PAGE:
White House Issues Insufficient Statement for Holocaust Remembrance Day

Written by Alexander J. Segal on

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On January 27, 2017, the White House released a statement on International Holocaust Remembrance Day [link].

The statement has drawn controversy and ire because of its failure to specifically mention the Jewish people, the primary victims and targets of the Holocaust. The statement includes “the victims, survivors, heroes of the Holocaust” and “those who died,” but proverbially tap dances around specifying the millions of Jews who were murdered by the Nazi regime.

In response to the ensuing controversy, White House spokeswoman Hope Hicks stated the reason for the omission was because “we are an incredibly inclusive group and we took into account all those who suffered.”1 On Meet the Press, White House Chief of Staff Reince Priebus also defended the statement, expressing no regret for the phrasing. Priebus attempted to clarify, stating that “[e]veryone's suffering in the Holocaust, including obviously all of the Jewish people affected and the miserable genocide that occurred is something that we consider to be extraordinarily sad and something that can never be forgotten.”2

These explanations only raised the ire of Commentary editor John Podhoretz, who noted — accurately — that while the Holocaust targeted many groups, it “was about the Jews.” He continued, “[t]here is no 'proud' way to offer a remembrance of the Holocaust that does not reflect … this fact.” Podhoretz told a troubling story from his time as a speechwriter in the Reagan Administration, when he drafted President Reagan's remarks to be delivered at the laying of the cornerstone of the Holocaust Museum in Washington. According to Podhoretz, his speech was marked up by one official for “taking sides” but focusing primarily on the Jewish victims of the Holocaust.3

Podhoretz is quite right, and two facts make the White House statement even more puzzling. First, both Presidents Bush and Obama never failed to mention that the primary target of the Holocaust was the Jewish people.4 In recent weeks, I have noted many of my issues regarding President Obama's treatment of Israel and Jewish victims of Islamist terror [see blog], but it should be noted his White House did not fail to acknowledge that Jews were the primary victims of the Holocaust on Holocaust Remembrance Day. Had the Obama Administration done so, he would have no doubt been attacked with verve on Meet the Press by the then-Chairman of the Republican National Committee, Reince Priebus.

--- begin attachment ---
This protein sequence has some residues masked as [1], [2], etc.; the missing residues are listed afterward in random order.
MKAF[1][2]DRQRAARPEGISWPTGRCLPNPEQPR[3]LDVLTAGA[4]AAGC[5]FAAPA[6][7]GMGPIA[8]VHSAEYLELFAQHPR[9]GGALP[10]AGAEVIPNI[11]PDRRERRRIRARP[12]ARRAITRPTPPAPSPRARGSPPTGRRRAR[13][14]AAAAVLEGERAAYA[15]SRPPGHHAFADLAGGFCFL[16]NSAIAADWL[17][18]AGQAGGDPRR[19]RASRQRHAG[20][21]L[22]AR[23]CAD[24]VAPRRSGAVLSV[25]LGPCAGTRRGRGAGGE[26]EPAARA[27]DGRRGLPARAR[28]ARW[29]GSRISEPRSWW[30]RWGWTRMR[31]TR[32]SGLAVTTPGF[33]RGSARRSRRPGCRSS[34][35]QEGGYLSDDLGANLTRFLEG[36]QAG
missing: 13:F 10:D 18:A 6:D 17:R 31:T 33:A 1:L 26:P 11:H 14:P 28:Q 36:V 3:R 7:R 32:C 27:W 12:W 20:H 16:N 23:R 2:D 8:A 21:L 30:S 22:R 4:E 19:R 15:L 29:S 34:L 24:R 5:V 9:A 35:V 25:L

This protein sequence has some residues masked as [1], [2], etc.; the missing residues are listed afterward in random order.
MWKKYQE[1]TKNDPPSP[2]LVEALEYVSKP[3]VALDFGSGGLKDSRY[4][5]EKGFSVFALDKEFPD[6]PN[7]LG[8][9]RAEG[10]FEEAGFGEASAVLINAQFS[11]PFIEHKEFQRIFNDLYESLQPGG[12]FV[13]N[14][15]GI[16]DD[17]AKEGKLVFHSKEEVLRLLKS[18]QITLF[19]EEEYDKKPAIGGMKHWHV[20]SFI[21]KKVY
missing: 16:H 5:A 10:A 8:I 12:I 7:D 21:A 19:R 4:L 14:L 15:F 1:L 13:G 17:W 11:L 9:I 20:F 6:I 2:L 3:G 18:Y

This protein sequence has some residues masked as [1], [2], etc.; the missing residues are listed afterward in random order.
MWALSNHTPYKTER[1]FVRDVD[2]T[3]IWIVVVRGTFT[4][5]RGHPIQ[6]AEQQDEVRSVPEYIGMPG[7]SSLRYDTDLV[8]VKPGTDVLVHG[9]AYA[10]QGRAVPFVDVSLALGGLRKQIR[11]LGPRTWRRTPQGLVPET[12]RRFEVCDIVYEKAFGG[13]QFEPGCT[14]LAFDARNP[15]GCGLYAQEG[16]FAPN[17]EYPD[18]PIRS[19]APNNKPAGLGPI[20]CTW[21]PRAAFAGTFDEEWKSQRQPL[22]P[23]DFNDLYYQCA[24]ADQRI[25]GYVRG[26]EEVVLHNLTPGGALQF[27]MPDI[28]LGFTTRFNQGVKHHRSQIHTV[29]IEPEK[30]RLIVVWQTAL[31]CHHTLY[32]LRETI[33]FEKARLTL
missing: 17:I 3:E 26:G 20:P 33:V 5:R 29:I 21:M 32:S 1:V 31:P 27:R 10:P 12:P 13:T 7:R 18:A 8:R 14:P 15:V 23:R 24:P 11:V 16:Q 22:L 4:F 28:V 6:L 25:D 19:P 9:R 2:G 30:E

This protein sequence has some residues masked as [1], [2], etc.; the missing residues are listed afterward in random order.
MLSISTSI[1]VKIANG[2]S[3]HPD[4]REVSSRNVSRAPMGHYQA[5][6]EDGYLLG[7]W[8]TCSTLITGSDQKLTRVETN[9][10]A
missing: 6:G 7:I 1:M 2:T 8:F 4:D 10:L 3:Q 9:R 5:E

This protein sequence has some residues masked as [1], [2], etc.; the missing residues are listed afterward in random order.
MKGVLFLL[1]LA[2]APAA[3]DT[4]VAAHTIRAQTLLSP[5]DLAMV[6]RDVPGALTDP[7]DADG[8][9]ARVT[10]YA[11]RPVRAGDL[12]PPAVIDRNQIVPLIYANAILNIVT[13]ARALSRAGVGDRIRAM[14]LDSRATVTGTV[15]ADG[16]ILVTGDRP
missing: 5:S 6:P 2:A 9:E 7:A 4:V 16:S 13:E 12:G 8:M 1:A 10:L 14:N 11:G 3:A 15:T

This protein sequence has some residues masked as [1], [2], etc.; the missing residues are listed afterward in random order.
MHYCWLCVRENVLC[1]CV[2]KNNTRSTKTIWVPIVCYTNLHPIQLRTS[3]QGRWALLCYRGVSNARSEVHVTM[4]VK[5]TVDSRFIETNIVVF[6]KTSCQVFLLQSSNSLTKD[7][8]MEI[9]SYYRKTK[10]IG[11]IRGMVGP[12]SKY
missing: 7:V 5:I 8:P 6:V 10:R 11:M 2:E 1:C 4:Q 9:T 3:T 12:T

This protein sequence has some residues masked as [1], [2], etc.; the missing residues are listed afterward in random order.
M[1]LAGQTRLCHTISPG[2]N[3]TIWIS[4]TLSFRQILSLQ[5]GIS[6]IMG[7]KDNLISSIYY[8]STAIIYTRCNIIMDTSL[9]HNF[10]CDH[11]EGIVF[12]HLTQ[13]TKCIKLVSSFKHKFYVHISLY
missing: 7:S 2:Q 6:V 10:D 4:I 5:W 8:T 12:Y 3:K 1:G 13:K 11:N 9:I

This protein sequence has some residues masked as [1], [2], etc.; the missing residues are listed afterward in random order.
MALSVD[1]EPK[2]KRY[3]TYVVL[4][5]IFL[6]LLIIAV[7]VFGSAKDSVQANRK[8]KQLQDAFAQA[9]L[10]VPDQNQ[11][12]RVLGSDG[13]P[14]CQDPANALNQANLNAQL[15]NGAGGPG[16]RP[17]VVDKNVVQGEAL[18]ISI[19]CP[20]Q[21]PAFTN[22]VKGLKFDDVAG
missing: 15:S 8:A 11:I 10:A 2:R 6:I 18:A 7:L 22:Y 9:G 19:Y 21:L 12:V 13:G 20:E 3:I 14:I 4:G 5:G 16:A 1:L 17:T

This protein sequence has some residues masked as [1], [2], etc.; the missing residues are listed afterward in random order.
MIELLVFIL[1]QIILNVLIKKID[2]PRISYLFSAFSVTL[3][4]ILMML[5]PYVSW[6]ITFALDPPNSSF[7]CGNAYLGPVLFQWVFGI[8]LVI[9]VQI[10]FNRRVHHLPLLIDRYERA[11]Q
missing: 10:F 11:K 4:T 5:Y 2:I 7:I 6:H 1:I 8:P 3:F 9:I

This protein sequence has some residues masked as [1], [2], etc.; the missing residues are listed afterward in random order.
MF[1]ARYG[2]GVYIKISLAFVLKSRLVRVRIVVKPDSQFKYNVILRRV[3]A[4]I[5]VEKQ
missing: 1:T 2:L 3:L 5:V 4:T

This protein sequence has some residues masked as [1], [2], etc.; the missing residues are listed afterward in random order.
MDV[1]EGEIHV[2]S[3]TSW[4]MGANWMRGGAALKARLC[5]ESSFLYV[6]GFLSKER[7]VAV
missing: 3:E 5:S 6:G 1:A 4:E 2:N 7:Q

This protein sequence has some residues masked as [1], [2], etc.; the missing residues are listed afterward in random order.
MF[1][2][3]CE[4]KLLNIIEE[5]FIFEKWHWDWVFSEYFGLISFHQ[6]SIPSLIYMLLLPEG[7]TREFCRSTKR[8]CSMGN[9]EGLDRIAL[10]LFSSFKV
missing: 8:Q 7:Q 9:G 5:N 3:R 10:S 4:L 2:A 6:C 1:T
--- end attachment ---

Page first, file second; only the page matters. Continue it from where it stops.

Second, in January of 2016, Canadian Prime Minister Justin Trudeau generated controversy for — you guessed it — failing to specifically mention the primary victims of the Holocaust in his statement on Holocaust Remembrance Day.5 One would think after this had been a story across the border twelve months ago that it would be an easy mistake to not repeat.

Had the White House wanted to note all of the victims of the Holocaust, it could have very easily released a statement that both acknowledged the Jewish people and noted many others — such as gypsies, homosexuals, and political prisoners — who were murdered as well. Instead, as Podhoretz described it, the statement served “to scrub the Holocaust of its meaning.”

I join those who find the President's remarks gravely insufficient at best, and the explanations of Hicks and Priebus more troubling than less. I supported President Trump in the election and I would not have done so if I thought he was an anti-Semite. I continue to support him when he is right and oppose him when he is wrong. Support is not a blank check [see blog]. Had former President Obama delivered the same statement, he would be attacked by me and others on the right for having done it, defended by many of those on the left who have attacked President Trump. President Trump would do himself well to acknowledge that the White House statement was — charitably — poorly drafted, and issue an addendum and explanation.

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  1. Tapper, Jake, “WH: No mention of Jews on Holocaust Remembrance Day because others were killed too,” cnn.com, (Jan. 28, 2017)
  2. Savaransky, Rebecca, “Priebus defends White House statement on Holocaust Remembrance Day,” thehill.com, (Jan. 29, 2017)
  3. Podhoretz, John, “The White House Holocaust Horror,” commentarymagazine.com, (Jan. 28, 2017)
  4. Tapper, Jake, “WH: No mention of Jews on Holocaust Remembrance Day because others were killed too,” cnn.com, (Jan. 28, 2017)
  5. Marmure, Dow, “Justin Trudeau was wrong not to mention Jews in Holocaust remembrance,” thestar.com, (Feb. 15, 2016)